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Cambodia reviewed at 6th session of UPR
Wednesday, 02 December 2009 14:52

 

On the afternoon of 1 December 2009, the Working Group on the UPR examined the human rights situation in Cambodia.  The delegation was led by Mr. Ith Rady, the Secretary of State of the Ministry of Justice. Many States complimented Cambodia’s efforts toward respecting human rights, particularly in the context of its ‘tragic’ past. However, a significant number also raised a broad number of very serious concerns, and recommendations were made in the following areas: 


  • The Cambodian judiciary needs reform due to a serious lack of independence that prevents people from being protected against human rights abuses or receiving justice or redress for abuses suffered.
  • Cambodia has a huge problem with corruption in both government and the judiciary and needs to adopt anti-corruption legislation leading to the prosecution of perpetrators.
  • There are numerous cases of forced evictions due to the Government’s policy of land redistribution that is supposed to give land to those who need it, but in reality is resulting in people being forced from their homes and resettled to areas that are far from their original home, and where they don’t have access to water and sanitation.
  • Advancing education and reducing illiteracy, particularly for females and the disabled. Cambodia has shown evidence of higher enrollment in schools, however there is still a problem with females staying in school due to other obligations like early marriage and labor exploitation.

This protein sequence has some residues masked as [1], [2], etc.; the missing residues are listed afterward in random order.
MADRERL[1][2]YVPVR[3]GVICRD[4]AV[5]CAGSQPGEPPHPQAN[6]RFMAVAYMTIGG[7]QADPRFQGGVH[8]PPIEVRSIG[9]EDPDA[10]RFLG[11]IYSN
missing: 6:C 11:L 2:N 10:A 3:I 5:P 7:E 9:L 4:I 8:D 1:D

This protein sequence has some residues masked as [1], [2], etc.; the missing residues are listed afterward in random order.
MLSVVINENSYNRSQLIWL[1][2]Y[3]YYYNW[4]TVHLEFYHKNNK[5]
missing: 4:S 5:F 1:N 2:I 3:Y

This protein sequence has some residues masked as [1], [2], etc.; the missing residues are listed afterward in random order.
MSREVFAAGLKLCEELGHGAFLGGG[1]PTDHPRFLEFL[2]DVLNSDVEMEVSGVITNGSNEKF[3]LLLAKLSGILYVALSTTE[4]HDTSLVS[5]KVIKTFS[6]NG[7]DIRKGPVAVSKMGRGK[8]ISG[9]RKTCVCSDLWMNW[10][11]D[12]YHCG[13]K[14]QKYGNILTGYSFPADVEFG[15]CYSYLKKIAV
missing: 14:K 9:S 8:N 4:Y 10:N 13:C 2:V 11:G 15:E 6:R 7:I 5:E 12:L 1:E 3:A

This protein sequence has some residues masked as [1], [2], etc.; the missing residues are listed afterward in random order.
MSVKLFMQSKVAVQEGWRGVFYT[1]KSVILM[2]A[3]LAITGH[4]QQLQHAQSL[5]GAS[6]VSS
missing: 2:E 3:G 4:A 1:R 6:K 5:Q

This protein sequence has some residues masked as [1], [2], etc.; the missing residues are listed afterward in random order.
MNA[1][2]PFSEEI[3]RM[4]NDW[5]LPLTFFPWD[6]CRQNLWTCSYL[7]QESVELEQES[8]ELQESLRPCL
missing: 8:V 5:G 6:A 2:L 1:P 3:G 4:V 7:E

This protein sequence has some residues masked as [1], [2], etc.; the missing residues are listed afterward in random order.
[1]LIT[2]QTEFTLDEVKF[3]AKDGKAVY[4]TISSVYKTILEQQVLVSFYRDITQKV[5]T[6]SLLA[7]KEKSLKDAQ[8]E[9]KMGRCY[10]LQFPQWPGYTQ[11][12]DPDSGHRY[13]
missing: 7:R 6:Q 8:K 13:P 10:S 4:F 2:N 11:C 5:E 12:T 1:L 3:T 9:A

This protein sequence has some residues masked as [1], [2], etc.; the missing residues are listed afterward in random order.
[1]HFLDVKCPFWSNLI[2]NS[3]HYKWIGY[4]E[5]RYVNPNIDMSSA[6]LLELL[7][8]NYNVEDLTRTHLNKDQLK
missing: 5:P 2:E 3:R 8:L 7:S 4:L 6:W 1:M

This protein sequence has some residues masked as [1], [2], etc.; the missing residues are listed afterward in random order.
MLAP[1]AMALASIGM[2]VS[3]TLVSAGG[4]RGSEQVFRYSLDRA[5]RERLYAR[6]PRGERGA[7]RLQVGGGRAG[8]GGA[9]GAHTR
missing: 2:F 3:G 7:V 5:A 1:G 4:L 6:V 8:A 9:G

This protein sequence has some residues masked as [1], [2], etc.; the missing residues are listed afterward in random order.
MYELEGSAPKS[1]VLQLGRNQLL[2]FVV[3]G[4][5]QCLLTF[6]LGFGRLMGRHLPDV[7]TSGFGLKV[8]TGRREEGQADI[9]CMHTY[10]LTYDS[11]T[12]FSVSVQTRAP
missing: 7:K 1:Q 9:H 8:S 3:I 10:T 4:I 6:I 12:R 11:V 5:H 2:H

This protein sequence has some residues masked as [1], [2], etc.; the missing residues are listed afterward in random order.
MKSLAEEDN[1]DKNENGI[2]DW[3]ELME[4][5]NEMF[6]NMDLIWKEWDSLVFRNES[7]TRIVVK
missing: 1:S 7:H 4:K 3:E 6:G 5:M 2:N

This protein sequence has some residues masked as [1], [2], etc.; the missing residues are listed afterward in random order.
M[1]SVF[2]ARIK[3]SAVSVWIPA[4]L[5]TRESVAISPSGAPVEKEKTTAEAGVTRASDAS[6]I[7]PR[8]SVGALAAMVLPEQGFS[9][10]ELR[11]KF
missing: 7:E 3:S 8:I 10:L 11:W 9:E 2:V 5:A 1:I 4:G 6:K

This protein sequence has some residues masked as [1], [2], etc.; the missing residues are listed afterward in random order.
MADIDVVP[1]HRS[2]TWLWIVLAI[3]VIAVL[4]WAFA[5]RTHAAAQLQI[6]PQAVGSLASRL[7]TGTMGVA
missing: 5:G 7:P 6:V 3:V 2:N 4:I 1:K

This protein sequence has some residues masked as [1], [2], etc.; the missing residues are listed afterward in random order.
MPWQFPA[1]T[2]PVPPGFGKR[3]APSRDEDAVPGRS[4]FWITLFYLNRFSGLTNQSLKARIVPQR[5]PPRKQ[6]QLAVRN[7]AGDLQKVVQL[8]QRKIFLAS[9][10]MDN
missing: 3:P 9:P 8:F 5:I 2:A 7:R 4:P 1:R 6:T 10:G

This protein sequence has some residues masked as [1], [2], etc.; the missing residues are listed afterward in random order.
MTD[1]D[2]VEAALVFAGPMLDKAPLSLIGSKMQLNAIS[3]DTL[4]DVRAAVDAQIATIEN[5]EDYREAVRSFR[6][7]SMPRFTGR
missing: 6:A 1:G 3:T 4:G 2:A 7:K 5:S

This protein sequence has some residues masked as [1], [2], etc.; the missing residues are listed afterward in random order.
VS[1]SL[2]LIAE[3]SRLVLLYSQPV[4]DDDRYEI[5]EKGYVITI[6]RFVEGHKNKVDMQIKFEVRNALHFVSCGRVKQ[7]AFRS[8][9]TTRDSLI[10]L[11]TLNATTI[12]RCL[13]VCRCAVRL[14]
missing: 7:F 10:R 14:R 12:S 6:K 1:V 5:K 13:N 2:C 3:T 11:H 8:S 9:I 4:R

• Women have few legal rights in practice; they do not enjoy the same status as men and are subject to domestic violence without the opportunity to bring civil claims against their attackers.
  • Human trafficking of women and children continues to be a major issue in the county and the efforts against this need to be intensified.
  • Efforts need to be made to protect human rights defenders because they are frequently subject to intimidation, arrest and detention.
  • The mandate and powers of a National Human Rights Institutions hasn’t been agreed upon, and skepticism was raised of the political will of the Cambodian government to establish a NHRI in accordance with the Paris Principles.

 

Nine States were unable to present their recommendations due to time constraints.

 

On 3 December, the Working Group adopted the draft report on Cambodia. Cambodia took all of the 91 recommendations made to it under considration and will provide its replies in time for the adoption of the outcome by the Human Rights Council.

Last Updated on Tuesday, 04 May 2010 10:23
 
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